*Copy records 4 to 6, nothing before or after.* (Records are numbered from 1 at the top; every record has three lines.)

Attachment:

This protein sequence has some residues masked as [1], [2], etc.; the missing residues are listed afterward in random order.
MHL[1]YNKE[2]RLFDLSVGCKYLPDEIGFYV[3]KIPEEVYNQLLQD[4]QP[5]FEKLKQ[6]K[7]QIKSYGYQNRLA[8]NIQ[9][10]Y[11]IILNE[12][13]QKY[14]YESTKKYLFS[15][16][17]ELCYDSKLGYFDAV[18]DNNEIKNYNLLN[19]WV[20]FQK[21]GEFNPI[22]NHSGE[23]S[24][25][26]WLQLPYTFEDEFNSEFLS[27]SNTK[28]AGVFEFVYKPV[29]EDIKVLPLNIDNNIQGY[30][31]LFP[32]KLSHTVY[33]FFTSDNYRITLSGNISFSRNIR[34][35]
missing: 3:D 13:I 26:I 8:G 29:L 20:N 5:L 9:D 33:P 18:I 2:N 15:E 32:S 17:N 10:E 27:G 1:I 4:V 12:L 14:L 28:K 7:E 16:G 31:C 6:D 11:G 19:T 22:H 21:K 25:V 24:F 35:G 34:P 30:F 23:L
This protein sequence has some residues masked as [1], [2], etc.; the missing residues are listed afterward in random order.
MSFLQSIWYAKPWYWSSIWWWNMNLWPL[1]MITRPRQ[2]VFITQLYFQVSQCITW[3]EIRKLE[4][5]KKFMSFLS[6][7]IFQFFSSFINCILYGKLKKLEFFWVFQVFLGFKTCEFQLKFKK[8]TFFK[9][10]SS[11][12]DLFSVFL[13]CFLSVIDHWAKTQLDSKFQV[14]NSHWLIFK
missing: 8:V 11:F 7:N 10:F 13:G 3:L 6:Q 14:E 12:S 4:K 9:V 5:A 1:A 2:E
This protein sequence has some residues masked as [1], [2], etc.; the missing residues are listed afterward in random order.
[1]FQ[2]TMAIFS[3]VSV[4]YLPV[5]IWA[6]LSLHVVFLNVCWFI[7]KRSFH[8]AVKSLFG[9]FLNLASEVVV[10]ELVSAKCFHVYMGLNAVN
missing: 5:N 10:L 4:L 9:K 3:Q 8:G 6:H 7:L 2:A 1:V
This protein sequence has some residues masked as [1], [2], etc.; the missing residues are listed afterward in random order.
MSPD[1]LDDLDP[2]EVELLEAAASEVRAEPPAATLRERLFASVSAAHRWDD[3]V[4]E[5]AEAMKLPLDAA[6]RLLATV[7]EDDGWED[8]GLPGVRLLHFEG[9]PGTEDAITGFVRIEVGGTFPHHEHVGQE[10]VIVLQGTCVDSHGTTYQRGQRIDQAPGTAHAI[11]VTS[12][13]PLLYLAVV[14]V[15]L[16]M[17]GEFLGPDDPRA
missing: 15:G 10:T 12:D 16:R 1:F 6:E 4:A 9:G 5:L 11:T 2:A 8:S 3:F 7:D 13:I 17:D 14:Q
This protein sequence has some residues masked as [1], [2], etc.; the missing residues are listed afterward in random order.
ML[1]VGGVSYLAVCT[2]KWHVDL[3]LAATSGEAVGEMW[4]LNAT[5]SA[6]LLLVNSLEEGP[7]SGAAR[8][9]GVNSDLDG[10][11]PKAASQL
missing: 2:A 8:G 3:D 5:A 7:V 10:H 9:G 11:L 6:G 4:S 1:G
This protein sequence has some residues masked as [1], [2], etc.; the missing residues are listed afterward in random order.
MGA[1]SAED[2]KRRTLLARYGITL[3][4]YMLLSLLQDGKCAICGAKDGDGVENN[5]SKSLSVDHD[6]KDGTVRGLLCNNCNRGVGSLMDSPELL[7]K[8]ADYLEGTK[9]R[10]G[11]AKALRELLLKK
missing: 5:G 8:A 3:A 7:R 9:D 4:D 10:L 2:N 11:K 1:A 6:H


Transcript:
This protein sequence has some residues masked as [1], [2], etc.; the missing residues are listed afterward in random order.
MSPD[1]LDDLDP[2]EVELLEAAASEVRAEPPAATLRERLFASVSAAHRWDD[3]V[4]E[5]AEAMKLPLDAA[6]RLLATV[7]EDDGWED[8]GLPGVRLLHFEG[9]PGTEDAITGFVRIEVGGTFPHHEHVGQE[10]VIVLQGTCVDSHGTTYQRGQRIDQAPGTAHAI[11]VTS[12][13]PLLYLAVV[14]V[15]L[16]M[17]GEFLGPDDPRA
missing: 15:G 10:T 12:D 16:R 1:F 6:E 4:A 9:G 5:L 11:T 2:A 8:S 3:F 7:D 13:I 17:D 14:Q
This protein sequence has some residues masked as [1], [2], etc.; the missing residues are listed afterward in random order.
ML[1]VGGVSYLAVCT[2]KWHVDL[3]LAATSGEAVGEMW[4]LNAT[5]SA[6]LLLVNSLEEGP[7]SGAAR[8][9]GVNSDLDG[10][11]PKAASQL
missing: 2:A 8:G 3:D 5:A 7:V 10:H 9:G 11:L 6:G 4:S 1:G
This protein sequence has some residues masked as [1], [2], etc.; the missing residues are listed afterward in random order.
MGA[1]SAED[2]KRRTLLARYGITL[3][4]YMLLSLLQDGKCAICGAKDGDGVENN[5]SKSLSVDHD[6]KDGTVRGLLCNNCNRGVGSLMDSPELL[7]K[8]ADYLEGTK[9]R[10]G[11]AKALRELLLKK
missing: 5:G 8:A 3:A 7:R 9:D 4:D 10:L 2:N 11:K 1:A 6:H